Russian President Vladimir Putin has accused the Ukrainian authorities of escalating the fresh bout of violence in the eastern part of the country, saying the Kiev government has resorted to such a ploy in order to rally support from the administration of US President Donald Trump and other Western powers.
“Ukrainian leadership today needs money, and the best way to squeeze out money from the European Union and certain countries of the European Union and the United States as well as international financial institutions is to present themselves as a victim of aggression,” Putin told reporters in Budapest on Thursday after a meeting with Hungarian Prime Minister Viktor Orban.
“Now they need to arrange their relations with the current (US) administration and it always works better through the conflict… It is easier to drag the current administration into solving Ukraine’s problems and to arrange some dialogue this way,” he added, noting that the current Ukrainian leadership took a one-sided position during the US presidential election, and supported Democratic candidate and Trump’s rival Hillary Clinton.
The Russian leader went on to say that Kiev provoked flare-up in the country’s east to deviate public opinion from the conspicuous failures in economy and social policies, muffle the opposition and mobilize the population around the incumbent government. “I think that the current Ukrainian leadership is not ready to implement the Minsk agreements and is seeking for a cause not to fulfill them. The development of the conflict would also contribute to that. I truly hope that the forces of reason in Ukraine and also those who are interested in resolving these issues through political means will not allow for the situation in eastern Ukraine to develop in the worst scenario, but on the contrary will use all their powers to implement the Minsk agreements,” Putin said.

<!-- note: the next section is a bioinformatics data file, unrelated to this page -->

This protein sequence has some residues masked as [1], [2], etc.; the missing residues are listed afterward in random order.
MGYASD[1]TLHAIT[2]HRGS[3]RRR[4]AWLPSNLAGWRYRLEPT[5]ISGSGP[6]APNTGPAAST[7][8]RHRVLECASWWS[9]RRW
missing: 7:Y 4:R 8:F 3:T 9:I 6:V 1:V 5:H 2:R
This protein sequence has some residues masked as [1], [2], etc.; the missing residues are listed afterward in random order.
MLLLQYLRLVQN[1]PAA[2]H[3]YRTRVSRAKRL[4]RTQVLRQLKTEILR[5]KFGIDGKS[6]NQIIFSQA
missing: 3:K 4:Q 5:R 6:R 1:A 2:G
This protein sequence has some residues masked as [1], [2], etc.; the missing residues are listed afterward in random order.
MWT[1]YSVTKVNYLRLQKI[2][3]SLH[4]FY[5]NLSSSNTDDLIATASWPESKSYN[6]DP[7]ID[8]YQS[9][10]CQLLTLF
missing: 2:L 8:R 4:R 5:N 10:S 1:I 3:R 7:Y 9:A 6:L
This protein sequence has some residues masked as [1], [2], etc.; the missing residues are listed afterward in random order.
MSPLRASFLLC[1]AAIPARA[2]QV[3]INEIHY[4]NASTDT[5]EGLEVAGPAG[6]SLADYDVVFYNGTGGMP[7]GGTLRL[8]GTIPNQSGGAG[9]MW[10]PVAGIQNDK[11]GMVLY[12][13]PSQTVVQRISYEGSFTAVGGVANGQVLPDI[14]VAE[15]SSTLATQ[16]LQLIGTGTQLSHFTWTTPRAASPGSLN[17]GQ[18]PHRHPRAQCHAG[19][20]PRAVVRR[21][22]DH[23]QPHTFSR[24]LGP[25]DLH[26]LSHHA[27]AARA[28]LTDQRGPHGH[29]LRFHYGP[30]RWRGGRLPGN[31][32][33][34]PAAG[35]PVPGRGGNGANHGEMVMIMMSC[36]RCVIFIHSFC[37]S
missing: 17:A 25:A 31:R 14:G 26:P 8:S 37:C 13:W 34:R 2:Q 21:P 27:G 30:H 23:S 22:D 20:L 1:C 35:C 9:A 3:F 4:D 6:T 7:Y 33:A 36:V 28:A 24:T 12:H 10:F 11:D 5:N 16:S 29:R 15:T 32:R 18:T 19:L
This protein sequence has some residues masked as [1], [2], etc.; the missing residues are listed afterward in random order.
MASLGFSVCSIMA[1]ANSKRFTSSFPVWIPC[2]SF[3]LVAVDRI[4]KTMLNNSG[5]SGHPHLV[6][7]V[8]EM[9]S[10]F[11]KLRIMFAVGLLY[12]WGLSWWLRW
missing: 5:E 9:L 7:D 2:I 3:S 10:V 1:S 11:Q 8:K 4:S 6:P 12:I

A child poses in front of a building damaged during fighting between the Ukrainian army and pro-Russia forces in the government-held industrial town of Avdiyivka, Ukraine, on February 2, 2017. Nearly two dozen people have lost their lives since fighting broke out between Ukrainian government troops and Russia-backed forces in eastern Ukraine over the weekend.
Two Ukrainian troops were killed and 10 others wounded early on Thursday, while pro-Moscow forces said one of their fighters was killed. Ukraine’s Donbass region, where the self-proclaimed republics of Donetsk and Lugansk are located, has witnessed deadly clashes between pro-Russia forces and the Ukrainian army since April 2014, when Kiev launched military operations to crush pro-Moscow protests there.
The conflict in eastern Ukraine and the March 2014 reintegration of the Black Sea Crimean Peninsula into the Russian Federation have pushed relations between Moscow and the West to their lowest level since the Cold War as the latter supports Kiev. Despite the original Minsk agreement, which was reached in September 2014, as well as another deal also struck in the Belarusian capital in February 2015, the Ukrainian government and the pro-Russians have continued to trade fire along front lines.